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Giants 27, Cowboys 20: Pro Football Focus, snap count data

What do Pro Football Focus and the snap counts have to tell us about the Giants' win over the Cowboys?

Robert Deutsch-USA TODAY Sports

The New York Giants are once again in sole possession of first place in the NFC East, and the only team in the division with a record above .500.

It wasn't pretty a pretty win and it certainly didn't happen in a way that anyone could have predicted, but it was a win. And a big win at that.

But with how the Giants won, with the special teams and an opportunistic defense leading the way, the information from the snap counts and Pro Football Focus' take are sure to be interesting.


Thanks to long offensive drives by the Cowboys and quick scores on defense and special teams by the Giants, New York only ran 53 offensive plays. That is roughly 15-20 fewer than their average this season. However that could also be a blessing in disguise.

Odell Beckham and Rueben Randle, both of whom have been nursing hamstring injuries, only played 49 and 48 snaps (respectively). Coming off a short week, having a relatively light work load might just help the Giants' top weapons be more effective in this coming week's match against New Orleans Saints.

Don't Blitz Eli Manning

Despite the few opportunities, and no touchdowns, Eli Manning came away with a +2.1 grade from Pro Football Focus. This season Eli Manning has been deadly against the blitz. The Cowboys only blitzed him three times, but Eli made them pay each time to an average completion of 20.7 yards. He only averaged 5.1 yards per attempt when not blitzed. This echos Eli's play from 2011 when he would consistently identify blitzes before the snap and exploit the weaknesses in coverage.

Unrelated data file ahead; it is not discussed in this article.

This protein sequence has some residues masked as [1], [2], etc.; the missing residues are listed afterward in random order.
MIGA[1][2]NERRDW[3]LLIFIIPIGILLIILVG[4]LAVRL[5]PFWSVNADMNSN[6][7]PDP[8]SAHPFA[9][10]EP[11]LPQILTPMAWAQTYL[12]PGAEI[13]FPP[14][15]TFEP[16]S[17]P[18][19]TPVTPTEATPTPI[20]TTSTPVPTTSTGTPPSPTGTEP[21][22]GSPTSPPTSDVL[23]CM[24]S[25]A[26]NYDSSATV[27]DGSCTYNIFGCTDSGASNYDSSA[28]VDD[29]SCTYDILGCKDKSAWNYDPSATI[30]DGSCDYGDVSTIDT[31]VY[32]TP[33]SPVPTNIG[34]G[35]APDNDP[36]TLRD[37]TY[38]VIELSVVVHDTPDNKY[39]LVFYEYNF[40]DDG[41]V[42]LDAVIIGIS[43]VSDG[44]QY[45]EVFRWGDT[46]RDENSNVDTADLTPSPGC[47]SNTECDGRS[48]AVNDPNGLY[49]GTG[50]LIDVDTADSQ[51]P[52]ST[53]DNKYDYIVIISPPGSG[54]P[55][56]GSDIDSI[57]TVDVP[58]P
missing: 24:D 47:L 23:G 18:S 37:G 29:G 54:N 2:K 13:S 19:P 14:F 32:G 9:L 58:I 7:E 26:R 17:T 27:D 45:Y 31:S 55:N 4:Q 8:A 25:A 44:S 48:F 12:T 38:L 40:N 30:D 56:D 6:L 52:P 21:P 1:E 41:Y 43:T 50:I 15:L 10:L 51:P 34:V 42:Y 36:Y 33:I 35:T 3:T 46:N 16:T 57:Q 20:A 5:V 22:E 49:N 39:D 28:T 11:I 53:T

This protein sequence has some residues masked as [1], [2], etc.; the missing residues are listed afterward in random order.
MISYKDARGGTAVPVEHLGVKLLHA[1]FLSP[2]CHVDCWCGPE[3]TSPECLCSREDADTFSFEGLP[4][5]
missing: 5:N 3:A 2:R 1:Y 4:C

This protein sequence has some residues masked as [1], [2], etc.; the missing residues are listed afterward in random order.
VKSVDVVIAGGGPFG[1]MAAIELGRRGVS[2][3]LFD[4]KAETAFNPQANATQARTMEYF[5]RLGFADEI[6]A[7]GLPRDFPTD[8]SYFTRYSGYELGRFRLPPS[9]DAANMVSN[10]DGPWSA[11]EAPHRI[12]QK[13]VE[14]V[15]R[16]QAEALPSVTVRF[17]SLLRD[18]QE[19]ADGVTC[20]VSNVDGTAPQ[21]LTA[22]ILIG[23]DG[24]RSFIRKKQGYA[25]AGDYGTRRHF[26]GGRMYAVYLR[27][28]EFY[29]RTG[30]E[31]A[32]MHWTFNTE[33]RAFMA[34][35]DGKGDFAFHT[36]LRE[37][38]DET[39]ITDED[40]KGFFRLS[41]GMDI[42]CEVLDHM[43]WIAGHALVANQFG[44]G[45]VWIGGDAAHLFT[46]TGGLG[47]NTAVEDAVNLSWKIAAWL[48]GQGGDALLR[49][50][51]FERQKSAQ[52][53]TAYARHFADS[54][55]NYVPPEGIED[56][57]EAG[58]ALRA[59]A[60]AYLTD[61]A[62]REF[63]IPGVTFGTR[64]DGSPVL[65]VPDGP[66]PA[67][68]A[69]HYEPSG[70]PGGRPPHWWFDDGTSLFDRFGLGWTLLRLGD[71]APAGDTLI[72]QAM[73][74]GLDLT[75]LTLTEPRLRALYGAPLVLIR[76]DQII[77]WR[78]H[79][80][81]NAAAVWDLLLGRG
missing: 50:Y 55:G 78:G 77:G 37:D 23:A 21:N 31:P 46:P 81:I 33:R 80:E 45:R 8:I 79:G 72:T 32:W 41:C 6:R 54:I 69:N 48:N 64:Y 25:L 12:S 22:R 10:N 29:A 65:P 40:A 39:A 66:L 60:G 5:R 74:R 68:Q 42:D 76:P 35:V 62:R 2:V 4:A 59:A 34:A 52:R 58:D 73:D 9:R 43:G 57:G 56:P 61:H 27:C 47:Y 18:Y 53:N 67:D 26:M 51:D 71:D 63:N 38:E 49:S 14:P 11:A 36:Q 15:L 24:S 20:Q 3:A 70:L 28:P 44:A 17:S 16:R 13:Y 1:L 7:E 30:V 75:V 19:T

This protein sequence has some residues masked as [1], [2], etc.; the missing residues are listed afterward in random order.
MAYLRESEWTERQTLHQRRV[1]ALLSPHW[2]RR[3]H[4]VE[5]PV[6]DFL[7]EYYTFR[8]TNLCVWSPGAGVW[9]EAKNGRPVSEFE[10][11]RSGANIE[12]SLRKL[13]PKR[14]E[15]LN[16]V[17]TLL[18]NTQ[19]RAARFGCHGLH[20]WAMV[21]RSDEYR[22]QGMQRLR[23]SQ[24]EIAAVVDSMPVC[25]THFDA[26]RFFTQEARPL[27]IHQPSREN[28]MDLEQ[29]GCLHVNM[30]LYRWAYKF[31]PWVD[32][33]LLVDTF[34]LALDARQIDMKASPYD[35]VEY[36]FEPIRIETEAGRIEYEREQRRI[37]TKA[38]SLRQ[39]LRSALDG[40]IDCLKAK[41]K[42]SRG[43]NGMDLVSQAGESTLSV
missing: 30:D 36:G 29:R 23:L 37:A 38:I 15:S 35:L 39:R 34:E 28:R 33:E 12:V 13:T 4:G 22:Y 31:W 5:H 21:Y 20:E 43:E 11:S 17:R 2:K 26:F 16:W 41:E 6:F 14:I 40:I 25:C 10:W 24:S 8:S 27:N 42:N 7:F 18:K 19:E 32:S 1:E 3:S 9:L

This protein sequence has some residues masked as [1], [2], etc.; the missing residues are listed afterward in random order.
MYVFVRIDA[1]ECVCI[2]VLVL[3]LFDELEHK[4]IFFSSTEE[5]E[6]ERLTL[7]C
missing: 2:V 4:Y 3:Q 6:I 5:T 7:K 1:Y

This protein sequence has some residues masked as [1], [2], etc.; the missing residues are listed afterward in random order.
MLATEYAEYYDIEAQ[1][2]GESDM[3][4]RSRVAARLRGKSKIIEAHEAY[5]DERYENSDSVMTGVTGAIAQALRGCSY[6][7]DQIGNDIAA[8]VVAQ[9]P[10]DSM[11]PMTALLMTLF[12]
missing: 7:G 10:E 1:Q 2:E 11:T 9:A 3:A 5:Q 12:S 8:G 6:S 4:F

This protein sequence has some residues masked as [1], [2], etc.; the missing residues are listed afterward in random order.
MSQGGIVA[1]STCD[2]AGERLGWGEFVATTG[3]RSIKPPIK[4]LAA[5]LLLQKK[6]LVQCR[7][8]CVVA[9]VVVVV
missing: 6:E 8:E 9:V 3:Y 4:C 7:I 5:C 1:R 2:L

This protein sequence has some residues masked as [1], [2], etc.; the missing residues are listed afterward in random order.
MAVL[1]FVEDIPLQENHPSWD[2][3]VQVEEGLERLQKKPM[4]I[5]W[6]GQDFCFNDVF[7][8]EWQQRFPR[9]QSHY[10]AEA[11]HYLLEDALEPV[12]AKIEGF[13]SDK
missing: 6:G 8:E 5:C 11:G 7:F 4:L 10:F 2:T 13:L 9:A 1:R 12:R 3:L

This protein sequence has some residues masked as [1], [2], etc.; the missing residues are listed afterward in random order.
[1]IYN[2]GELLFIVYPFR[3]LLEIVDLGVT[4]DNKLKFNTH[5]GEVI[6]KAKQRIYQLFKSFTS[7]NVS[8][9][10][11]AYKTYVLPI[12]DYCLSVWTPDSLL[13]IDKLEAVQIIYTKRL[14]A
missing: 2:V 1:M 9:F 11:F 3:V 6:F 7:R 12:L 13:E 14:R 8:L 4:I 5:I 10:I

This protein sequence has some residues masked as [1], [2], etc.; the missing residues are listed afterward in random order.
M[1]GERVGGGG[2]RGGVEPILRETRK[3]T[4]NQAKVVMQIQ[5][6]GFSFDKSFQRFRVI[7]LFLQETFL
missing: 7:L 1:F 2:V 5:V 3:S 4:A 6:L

PFF apparently loved the Giants' no-risk approach to the passing game, and remarked on how successful Eli was against Brandon Carr, completing three of four 10 yard + passes to his side of the field for 64 total yards. Eli was also stellar on play-action, completing 100% of those passes.

Big Men Doing Work

More impressive was the Giants interior offensive line. Though Geoff Schwartz was beaten twice for sacks, he, Justin Pugh (+3.8) and Weston Richburg (+4.1) combined to pave the way for the Giants' first 100 yard rushing effort of the season. Of the Giants' 136 yards on the ground, 116 of them (on 17 of 21 carries) came between the tackles. Richburg, in particular, was dominant with a +3.4 grade as a run blocker. The Giants' sophomore center is quickly, if quietly, becoming one of the best in the league.

While Orleans Darkway (+1.2) captured the offensive spotlight Sunday, the Giants came into the game with a very defined rotation for their running backs. Shane Vereen saw 23 snaps (43%), Darkwa saw 14 snaps (26%), and Rashad Jennings had 11 snaps (21 percent).